Exposure Adjustment in Photoshop CS2
With Brightness/Contrast, Levels, Curves, and Shadow/Highlight, there's no shortage of ways to make an image brighter or darker in Photoshop. If you are in the process of migrating to the new CS2 release, you may have noticed that there's now one more way. The Image >> Adjustments menu now sports a new "Exposure" option that may well become your first choice for significant shifts in exposure.
If you shoot with a digital camera and are used to processing raw files with Adobe Camera Raw, you will find yourself right at home with the new Exposure adjustment dialog. Apart from a somewhat bizarre change in terminology, it functions exactly the same way. Adjustments are made in a linear (gamma 1.0) color space so as to retain the most detail possible throughout the tonal spectrum.
The Exposure Adjustment dialog has three controls: Exposure, Offset, and Gamma. The appropriately named Exposure slider will be the main one you are likely to use and works as you would expect it to. Calibrated in stops, it increases brightness throughout the image but affects the shadow areas far less than the highlights. Increase the Exposure sufficiently though and the image will turn solid white. Set it low enough and you will end up with solid black.
The oddly named Offset slider seems to primarily do the opposite, stretching the tonal range downward to darken the shadows without overly influencing the highlights. After adjusting the Exposure, Offset can be used to tweak the shadow and quarter-tone areas of the image while only moderately affecting the rest of the image.
The Gamma slider works in a similar fashion to the Brightness slider in Adobe Camera Raw. Moving it to the right increases the mid-tone brightness of the image, while sliding it to the left will darken the overall appearance of the image.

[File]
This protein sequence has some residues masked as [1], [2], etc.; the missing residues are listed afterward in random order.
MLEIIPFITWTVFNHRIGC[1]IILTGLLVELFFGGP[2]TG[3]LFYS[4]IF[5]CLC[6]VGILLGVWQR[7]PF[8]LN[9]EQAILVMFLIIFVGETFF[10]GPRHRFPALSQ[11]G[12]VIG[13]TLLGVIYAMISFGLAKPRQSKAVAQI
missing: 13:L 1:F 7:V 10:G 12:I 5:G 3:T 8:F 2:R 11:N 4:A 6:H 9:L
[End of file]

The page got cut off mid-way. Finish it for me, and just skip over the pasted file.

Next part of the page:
There are also eyedroppers for white, black and gray point setting. The Black eyedropper is linked with the Offset slider and will set whatever pixel you click it on to pure black. The White eyedropper works with the Exposure control and will turn the pixel you click it on to pure white. The Gray eyedropper also affects the Exposure and will render what you click it on to be medium-toned. Gamma is unchanged by any of the eyedroppers. You will probably find it easier to adjust an image by using the sliders than by using the eyedroppers.
Unlike in Adobe Camera Raw, holding down the Alt/Option key as you move these sliders won't show you where you are clipping any of the channels. You'll have to rely on the Histogram for check for that. Be careful not to burn out your highlights as this seems to be a significant problem when adjusting exposure on some images. It would also be nice if you could do Exposure adjustments on an Adjustment Layer, but alas, not in CS2 at least. Adobe has to save something for CS3 I suppose.
The new Exposure control works on 8-bit and 16-bit images, but was introduced to work with the HDR (High Dynamic Range) 32-bit format, also new to Photoshop CS2. We'll take a look at that, next week.